The Reproductive Needs of Sex Workers

Written by: Jess Kimball

In all parts of healthcare, there can be judgment found between provider and patient, but this seems to be even more evident with patients who choose to disclose their profession as a sex worker. This judgment, in return, leads to fewer sex workers using contraceptives and seeking care for an STI. Some sex workers believe that this is all part of the job and make that sacrifice to earn the income they feel they need to support their life or need to support their families.

A sex worker is defined as someone whose work involves sexually explicit behavior. Commonly we think of prostitution, but this also includes those in the pornography industry or even erotic dancers and “strippers”. March 3rd is the International Sex Workers Rights Day where marches are held worldwide campaigning for the rights of sex workers. The goal is to have sex work decriminalized and end the stigma. Prostitution is illegal in the United States, except for a few counties in Nevada.

Stigma against sex workers has led many sex workers to feel uncomfortable seeking medical care. Even when sex workers experience a crime like being raped, they choose not to seek care.

Many sex workers describe an inability to properly explain themselves to health providers because the provider will create a story in their head about who the patient is and what the patient says can not sway the idea the provider created. A sex worker who contracted an STD prior to sex work may struggle to prove that to the provider, the provider will assume they are embarrassed and lying and decide that STD was caused by the patient’s occupation. Many sex workers are homeless, hungry, and susceptible to extreme violence due to their occupation and the stigma around it.
There is a definite lack of support and resources given to those who choose or are forced, into the sex worker occupation. The ones who are not forced into it, but instead have chosen this career as an empowered decision are angered by the idea that all sex workers are abused women forced into the work. Many people, of all genders, actively choose to go into the sex industry because they want to, not because they had to.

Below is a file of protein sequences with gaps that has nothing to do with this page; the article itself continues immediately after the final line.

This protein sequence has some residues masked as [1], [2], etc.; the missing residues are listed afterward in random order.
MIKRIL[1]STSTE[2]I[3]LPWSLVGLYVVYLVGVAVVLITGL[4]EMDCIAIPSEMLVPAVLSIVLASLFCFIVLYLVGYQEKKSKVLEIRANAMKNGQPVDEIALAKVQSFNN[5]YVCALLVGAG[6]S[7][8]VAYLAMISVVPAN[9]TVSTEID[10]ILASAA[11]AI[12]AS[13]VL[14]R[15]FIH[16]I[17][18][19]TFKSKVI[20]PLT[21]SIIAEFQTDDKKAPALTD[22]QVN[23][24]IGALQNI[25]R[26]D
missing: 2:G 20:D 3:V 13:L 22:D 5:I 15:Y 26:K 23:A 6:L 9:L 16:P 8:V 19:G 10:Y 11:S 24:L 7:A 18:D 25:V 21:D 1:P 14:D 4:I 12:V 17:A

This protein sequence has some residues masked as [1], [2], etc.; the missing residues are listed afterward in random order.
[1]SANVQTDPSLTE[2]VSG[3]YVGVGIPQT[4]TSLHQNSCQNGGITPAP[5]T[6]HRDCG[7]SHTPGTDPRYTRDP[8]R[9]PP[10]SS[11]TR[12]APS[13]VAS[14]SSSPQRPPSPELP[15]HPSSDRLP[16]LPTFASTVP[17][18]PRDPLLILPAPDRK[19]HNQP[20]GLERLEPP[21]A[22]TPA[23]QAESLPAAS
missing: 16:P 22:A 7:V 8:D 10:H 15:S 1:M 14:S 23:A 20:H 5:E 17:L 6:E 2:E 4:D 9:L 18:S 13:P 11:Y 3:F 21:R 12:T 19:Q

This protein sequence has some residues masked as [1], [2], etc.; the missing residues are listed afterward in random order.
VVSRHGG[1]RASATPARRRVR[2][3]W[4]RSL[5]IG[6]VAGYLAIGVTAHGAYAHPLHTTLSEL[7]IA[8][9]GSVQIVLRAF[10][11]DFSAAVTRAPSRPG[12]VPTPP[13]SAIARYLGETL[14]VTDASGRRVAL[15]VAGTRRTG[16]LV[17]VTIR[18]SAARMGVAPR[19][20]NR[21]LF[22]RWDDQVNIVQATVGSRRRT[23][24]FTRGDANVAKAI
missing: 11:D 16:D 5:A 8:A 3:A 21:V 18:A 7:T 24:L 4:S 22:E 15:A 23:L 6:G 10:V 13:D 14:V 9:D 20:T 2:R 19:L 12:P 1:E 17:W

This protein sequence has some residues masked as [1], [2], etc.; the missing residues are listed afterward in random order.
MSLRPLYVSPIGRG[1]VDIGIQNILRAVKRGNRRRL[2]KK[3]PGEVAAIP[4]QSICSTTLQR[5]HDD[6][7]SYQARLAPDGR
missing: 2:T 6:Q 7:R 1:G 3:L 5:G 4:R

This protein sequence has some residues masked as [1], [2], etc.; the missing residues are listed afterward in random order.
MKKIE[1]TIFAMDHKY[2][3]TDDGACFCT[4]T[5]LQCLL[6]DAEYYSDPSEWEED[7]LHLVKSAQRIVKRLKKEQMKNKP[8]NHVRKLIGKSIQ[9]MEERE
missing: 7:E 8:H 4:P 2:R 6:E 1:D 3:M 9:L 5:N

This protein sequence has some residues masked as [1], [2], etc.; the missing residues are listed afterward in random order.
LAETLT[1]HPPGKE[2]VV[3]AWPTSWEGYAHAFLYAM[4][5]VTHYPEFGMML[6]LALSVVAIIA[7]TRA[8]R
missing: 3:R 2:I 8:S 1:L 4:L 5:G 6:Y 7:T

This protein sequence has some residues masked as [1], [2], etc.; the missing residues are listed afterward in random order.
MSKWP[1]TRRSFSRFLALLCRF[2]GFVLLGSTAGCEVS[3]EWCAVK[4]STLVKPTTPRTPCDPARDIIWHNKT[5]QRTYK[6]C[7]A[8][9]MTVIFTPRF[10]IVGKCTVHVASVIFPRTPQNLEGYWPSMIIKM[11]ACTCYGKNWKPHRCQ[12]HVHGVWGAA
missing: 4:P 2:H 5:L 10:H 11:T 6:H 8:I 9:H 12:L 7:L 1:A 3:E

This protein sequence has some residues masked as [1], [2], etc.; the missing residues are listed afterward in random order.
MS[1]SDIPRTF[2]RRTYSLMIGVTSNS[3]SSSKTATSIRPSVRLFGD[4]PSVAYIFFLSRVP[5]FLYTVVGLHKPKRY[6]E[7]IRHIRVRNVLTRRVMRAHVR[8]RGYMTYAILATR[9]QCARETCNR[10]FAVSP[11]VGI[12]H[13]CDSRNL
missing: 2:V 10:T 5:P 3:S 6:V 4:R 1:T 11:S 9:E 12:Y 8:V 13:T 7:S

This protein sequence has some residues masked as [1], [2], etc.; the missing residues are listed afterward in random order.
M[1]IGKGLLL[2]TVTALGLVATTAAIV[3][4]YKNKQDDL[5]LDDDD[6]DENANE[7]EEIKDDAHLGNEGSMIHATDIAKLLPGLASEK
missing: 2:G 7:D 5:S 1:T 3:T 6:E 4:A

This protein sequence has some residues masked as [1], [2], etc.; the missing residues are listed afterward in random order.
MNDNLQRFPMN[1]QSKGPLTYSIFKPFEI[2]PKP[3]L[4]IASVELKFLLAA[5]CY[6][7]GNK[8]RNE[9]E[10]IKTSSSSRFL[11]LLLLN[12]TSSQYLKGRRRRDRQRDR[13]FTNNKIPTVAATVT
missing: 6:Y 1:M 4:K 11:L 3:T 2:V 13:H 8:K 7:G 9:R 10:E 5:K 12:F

Accessing Care

Quick Facts:

STD testing is often done on sex workers without their knowledge or consent.

One in four sex workers are denied care because of their occupation and more than 60% fear and distrust healthcare providers. 

People all over the world need access to reproductive care, but sex workers are one of the most desperate groups of people because their work is centered around reproductive health. Sex workers need contraception to prevent pregnancy and to prevent STIs. This means they need condoms and another, more reliable form of contraception. They need access to healthcare where they can disclose their occupation in order to request the birth control option that is best suitable for them. Every sexually active female over age 21 needs a routine PAP smear, but many sex workers will not receive one if they do not have a provider to see. They will also forego STI testing or may receive testing without their consent if they see a provider for a separate issue and disclose their occupation.

The stigma around sex work has caused homelessness and a lack of reliable transportation for many, leaving them without a means to even get to healthcare practice. Community-based clinics could solve this issue. Planned Parenthood provides nonjudgemental support to all people. Planned Parenthoods are strategically located near bus stops and train stations to make access to care easier, but in southern states Planned Parenthoods are much further apart, making care still hard for sex workers to seek out.

St. James Infirmary in San Fransisco started a clinic for sex workers. The clinic was “Born from a need to protect sex workers’ rights” and was “Founded from a government collaboration with two nonprofits, the clinic is run by the founders and allies of sex workers’ rights groups”. The care provided in these clinics is not just physical. The support from providers and lack of judgment leaves patients feeling mentally supported and helps to improve their mental health too. There is less fear and more trust.

STI Rates in Sex Workers.

Sex workers are 30 times more likely to be HIV positive than the general population. Some sex workers engage in unprotected sex because police officers may use condoms as evidence when prosecuting sex workers. The rates of STIs are from 5 to 60 times higher among sex workers than in general populations.